Two shoeshine boys in postwar Rome, Italy, save up to buy a horse, but their involvement as dupes in a burglary lands them in juvenile prison where the experience take a devastating toll on their friendship.
Vittorio De Sica
Edmund, a young boy who lives in war-devastated Germany after the Second World War has to do all kinds of work and tricks to help his family in getting food and barely survive. One day he meets a man who used to be one of his teachers in school and hopes to get support from him, but the ideas of this man do not lead Edmund in a clearer or safer way of living...Written by
According to his autobiography, Klaus Kinski went in to audition for an unspecified part for Roberto Rossellini when he came to Berlin. He claims that after hours of waiting while Rossellini was on the phone with Anna Magnani in another room, Kinski characteristically burst out in anger and cursed Rossellini. The Italian director was reputedly heard saying as Kinski was storming out: "Chi è quello? Mi interessa! Fategli un provino!" (Translation: "Who is he? Interesting! Arrange for a screen test!") See more »
This movie, shot in Berlin in the summer of 1947 aims only to be an objective and true portrait of this large, almost totally destroyed city where 3.5 million people live a terrible, desperate life, almost without realizing it. They live as if tragedy were natural, not because of strength or faith, but because they are tired. This is not an accusation or even a defense of the German people. It is an objective assessment. Yet if anyone, after watching Edmund Koeler's story, feels that something ...
See more »
As a child of the post war Berlin ruins myself, I confess this film had a special relevance. But nothing could have prepared me for the sheer impact that Germany Year Zero has upon the soul. Roberto Rosselini captured a tragedy that has been largely ignored and his haunting work screams the pain of post war civilian suffering in Berlin louder than any documentary.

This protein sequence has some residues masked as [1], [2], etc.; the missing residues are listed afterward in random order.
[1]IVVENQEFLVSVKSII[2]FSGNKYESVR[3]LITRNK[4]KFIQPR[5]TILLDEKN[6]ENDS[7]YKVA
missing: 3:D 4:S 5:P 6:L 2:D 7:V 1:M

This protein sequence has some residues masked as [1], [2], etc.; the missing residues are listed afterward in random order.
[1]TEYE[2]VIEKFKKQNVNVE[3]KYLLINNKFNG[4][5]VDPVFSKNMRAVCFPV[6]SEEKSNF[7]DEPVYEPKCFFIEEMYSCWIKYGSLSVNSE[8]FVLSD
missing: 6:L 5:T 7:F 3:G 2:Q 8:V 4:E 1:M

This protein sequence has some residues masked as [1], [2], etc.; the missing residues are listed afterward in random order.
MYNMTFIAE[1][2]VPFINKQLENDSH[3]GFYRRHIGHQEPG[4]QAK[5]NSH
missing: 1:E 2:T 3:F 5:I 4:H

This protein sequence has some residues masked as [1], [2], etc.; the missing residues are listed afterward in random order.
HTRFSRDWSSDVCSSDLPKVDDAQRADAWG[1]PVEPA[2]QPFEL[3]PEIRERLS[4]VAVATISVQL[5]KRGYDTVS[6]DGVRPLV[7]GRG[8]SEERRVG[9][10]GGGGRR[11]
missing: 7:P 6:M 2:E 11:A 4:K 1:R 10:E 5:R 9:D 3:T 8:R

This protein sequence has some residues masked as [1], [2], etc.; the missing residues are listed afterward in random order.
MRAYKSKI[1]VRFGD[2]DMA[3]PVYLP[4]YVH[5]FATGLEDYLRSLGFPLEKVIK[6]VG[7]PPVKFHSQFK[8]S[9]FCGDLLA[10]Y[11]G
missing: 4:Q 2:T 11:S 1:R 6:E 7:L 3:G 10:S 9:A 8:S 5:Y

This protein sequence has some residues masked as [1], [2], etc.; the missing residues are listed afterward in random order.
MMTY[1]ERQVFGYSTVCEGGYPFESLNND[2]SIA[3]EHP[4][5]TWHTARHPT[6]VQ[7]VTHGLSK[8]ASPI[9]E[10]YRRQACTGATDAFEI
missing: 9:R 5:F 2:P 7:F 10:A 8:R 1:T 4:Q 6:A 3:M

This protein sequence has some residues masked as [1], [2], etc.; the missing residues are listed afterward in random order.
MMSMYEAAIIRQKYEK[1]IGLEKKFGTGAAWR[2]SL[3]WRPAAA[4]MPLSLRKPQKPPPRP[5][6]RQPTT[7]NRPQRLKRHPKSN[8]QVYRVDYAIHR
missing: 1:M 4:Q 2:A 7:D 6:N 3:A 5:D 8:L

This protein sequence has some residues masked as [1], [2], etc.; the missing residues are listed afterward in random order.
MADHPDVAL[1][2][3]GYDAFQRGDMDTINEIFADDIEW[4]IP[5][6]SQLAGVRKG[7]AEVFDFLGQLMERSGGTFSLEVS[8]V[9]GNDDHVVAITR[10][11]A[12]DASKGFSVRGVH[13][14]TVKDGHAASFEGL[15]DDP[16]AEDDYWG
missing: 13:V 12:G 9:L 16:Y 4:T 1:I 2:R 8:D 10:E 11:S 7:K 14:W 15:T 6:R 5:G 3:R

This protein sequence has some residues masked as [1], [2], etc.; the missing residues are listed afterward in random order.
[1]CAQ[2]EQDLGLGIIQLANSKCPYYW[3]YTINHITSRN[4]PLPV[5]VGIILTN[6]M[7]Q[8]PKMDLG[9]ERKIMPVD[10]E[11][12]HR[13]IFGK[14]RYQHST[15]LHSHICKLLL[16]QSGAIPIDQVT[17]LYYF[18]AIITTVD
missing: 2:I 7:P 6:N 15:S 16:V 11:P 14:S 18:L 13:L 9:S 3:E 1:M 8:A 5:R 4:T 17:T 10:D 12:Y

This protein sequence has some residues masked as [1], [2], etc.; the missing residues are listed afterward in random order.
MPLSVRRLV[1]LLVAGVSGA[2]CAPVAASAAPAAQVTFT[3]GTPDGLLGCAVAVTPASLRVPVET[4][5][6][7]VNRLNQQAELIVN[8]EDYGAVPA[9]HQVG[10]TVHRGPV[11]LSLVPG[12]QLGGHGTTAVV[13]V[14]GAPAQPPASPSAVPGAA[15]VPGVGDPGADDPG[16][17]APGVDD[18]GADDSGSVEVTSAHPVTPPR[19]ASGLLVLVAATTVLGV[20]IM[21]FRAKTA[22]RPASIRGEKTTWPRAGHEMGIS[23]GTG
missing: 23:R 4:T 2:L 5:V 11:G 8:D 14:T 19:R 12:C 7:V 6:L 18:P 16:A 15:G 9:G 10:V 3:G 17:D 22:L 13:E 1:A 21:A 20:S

Not only filmed in the very streets where a million died only months before, all those appearing in Stunde Null were quite clearly living the very experience they were enacting. These were not actors. Their performances are clumsy and strained without the polish of professional training or Hollywood editing. But that was the magic of this production. This was not drama but rather a window of reality. Their faces were scarred by the terrors they had just survived and one can only wonder at their courage to enact their own daily suffering for the entertainment of others.
The essence of the plot is simple enough. It is the story of ordinary German civilians trying to survive the starvation and deprivations of 1945 Berlin. The central character is a 12 year old boy, Edmund, who has to endure anything and everything in order to provide for his family. And in the end.....
Well nobody knows what really happened to Edmund Moeschke, the ex Hitler Jugend who was playing himself. After filming the external shots in Berlin the entire cast were taken to Rome in 1946 where the interior scenes were put together. And of course most of them attempted to remain there. Edmund disappeared from history and probably met his end somewhere in the Roman streets. Certainly he has never emerged to claim the accolades that would undoubtedly be poured upon him were he to only mention his name.
But Edmund will never be forgotten because his tragic story touches the soul and speaks for millions of other youngsters who were so cruelly sacrificed in that terrible conflict. This is not a film: it is a masterpiece.
9 of 9 people found this review helpful.
Was this review helpful to you?
| Report this